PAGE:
HOW TO ACCELERATE EFFORTS TO END TB BY 2030

 

BY FRANCIS OKOYE

 

In a special webinar organized on 17th March 2017 in lead up to 2017 world TB day by Citizen News Service CNS, it was  revealed that governments of more than 190 countries globally have committed to end TB by 2030 by adopting the sustainable development goals (SDGS) at UN General Assembly in Sept 2015. This commitment to end TB is in line with the WHO End TB strategy, which was adopted by world Health Assembly in 2014.

According to one of the moderators of the webinar, AshoK Ramsarup former SABC senior producer in south Africa ‘Scientist found out that many patients with resistant TB have never been treated. Most  TB/HIV patients are not treated and they die’ He therefore advocated for a multi sector response to the issue’.

Speaking during the webinar, Dr. Mario Raviglione, Director, Global TB programme of WHO on ‘Ending TB in sustainable development Era-political commitment and multi sectoral era, He said that preparation for Moscow conference which has a global commitment to end TB by 2030, with implementation started in 2016. He explained the importance of different SDGs towards ending TB, issues like poor living and working conditions, food insecurity, unhealthy behaviour-indoor air pollution, crowding, non communicable diseases, smoking, alcohol, are pathways to TB. HIV/AIDS, malnutrition . also conducive environment to transmit TB including exposure to TB, infection, active  TB, Consequences: latent infection to development-death. TB affects SDGS No 1, No 7, No 11, No 2 No 4, No 8 and No 10.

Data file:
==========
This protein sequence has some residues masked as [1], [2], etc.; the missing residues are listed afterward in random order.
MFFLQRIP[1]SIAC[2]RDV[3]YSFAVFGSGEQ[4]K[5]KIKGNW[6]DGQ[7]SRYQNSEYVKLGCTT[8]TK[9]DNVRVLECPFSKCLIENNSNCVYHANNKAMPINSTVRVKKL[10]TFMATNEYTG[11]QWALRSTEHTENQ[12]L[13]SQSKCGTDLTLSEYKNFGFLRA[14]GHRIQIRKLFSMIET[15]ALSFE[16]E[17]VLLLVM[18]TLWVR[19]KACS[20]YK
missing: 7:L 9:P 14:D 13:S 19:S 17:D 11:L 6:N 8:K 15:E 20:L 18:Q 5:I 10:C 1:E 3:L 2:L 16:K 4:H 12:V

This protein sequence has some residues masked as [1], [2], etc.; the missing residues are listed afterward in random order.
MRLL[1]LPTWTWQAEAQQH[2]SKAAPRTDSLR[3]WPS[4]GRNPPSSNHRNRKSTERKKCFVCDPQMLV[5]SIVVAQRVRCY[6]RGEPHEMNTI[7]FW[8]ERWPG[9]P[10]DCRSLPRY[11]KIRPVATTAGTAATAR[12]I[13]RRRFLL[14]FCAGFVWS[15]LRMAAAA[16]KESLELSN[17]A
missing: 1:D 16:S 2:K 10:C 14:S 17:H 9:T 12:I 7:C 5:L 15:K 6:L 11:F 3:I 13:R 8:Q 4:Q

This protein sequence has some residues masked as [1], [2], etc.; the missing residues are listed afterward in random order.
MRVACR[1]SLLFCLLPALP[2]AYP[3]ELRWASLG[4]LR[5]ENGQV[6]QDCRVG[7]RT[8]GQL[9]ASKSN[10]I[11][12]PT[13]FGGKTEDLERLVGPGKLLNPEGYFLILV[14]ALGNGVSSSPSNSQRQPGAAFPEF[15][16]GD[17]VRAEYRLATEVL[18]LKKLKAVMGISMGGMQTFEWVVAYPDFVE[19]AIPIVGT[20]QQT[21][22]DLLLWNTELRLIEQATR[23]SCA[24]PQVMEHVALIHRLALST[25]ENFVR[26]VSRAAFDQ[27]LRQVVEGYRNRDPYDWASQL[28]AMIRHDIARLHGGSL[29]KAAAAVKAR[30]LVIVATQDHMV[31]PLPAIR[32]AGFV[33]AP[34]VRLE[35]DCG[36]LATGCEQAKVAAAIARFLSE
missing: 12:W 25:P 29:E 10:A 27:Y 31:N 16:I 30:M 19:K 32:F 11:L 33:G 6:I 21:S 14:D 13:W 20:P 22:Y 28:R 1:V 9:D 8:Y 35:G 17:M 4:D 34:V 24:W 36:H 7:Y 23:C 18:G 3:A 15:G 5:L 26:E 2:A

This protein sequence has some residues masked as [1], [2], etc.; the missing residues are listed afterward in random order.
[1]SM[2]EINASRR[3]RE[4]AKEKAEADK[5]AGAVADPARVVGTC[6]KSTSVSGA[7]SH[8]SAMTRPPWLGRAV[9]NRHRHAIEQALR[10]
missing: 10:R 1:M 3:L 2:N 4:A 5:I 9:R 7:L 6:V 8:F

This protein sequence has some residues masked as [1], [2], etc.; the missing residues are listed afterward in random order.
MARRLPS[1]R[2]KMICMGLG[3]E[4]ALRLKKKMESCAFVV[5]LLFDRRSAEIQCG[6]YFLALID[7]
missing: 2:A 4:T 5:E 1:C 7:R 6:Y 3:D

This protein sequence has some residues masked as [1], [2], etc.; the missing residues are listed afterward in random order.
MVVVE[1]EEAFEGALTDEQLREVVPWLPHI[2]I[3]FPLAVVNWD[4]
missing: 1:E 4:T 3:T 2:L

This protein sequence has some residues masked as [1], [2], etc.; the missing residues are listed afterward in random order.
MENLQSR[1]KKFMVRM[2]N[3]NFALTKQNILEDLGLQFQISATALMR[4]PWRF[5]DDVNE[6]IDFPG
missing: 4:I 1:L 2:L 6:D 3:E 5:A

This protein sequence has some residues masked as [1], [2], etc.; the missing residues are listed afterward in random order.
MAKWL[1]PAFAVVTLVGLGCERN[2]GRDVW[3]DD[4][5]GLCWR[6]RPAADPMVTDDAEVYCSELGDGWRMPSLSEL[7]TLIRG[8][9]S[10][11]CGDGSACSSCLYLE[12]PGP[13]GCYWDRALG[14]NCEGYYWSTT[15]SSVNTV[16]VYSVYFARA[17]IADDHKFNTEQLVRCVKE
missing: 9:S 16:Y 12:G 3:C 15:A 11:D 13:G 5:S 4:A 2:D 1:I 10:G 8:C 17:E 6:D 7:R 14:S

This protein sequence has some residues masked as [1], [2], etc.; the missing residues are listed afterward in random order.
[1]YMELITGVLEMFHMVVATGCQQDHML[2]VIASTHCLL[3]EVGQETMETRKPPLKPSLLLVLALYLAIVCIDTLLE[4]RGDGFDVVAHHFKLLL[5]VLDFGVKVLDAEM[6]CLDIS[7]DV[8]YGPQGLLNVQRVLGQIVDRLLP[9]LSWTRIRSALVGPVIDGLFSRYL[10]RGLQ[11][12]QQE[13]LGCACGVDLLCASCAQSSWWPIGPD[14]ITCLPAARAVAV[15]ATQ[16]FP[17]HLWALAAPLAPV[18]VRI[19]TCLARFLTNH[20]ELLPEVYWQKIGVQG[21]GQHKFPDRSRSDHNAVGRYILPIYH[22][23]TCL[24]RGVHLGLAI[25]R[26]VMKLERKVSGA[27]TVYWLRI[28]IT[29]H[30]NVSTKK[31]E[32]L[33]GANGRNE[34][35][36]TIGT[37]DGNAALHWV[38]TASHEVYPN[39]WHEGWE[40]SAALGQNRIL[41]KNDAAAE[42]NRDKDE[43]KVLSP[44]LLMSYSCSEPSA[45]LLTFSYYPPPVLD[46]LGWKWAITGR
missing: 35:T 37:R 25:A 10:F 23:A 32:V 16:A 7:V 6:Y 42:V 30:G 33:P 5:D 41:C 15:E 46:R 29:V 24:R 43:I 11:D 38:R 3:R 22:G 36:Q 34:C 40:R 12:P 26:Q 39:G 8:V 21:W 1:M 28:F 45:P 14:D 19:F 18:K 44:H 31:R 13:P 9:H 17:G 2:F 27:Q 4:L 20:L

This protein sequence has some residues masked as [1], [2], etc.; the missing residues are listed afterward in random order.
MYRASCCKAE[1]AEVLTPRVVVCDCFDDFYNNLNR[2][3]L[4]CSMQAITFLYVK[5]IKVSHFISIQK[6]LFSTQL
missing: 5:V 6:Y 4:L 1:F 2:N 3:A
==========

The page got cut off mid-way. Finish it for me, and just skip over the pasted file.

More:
Dr. Mario said that the world TB day 2017 with focus on ‘unite to end TB-leave no one behind’ Addresses discrimination, Marginalization, stigma, overcoming barriers to access care, access to most vulnerable, addressing MDR-TB, aligned with UN SDG, call to action  to ensure access for all to quality TB care, meet needs of children, migrants, refuges and other vulnerable populations.

Undoubtedly  health and  Non health sectors both need to collaborate effectively along with other stakeholders, including affected communities to accelerate efforts to end TB by 2030 (or earlier) with this intents, potentially one of the most pivotal meeting happening this year, is the WHO global ministerial conference: Ending TB in the SDG era-a multi sectoral

Response, holding from 16 -17  Nov 2017 in Moscow, Russia.

The conference vision and multi sectoral approach,  expected outcome of multi sector  accountability according to Dr. Mario Include

  1. Universal coverage of TB care and programmes
  2. Sustainable finance ,social protection and development
  3. Respect for equity, ethics and human rights
  4. Scientific research and innovation
  5. Monitoring and evaluation of progress
  6. Action on AMR, Health security and MDR-TB
  7. TB/HIV responses
  8. Linkage and sineages we must take for community diseases. He also quoted UN Gen Assembly Resolution of 15 Dec 2016, for a high level meeting on TB in 2018, which has brought the opportunity to bring TB to heads of states of the world-an unprecedented opportunity.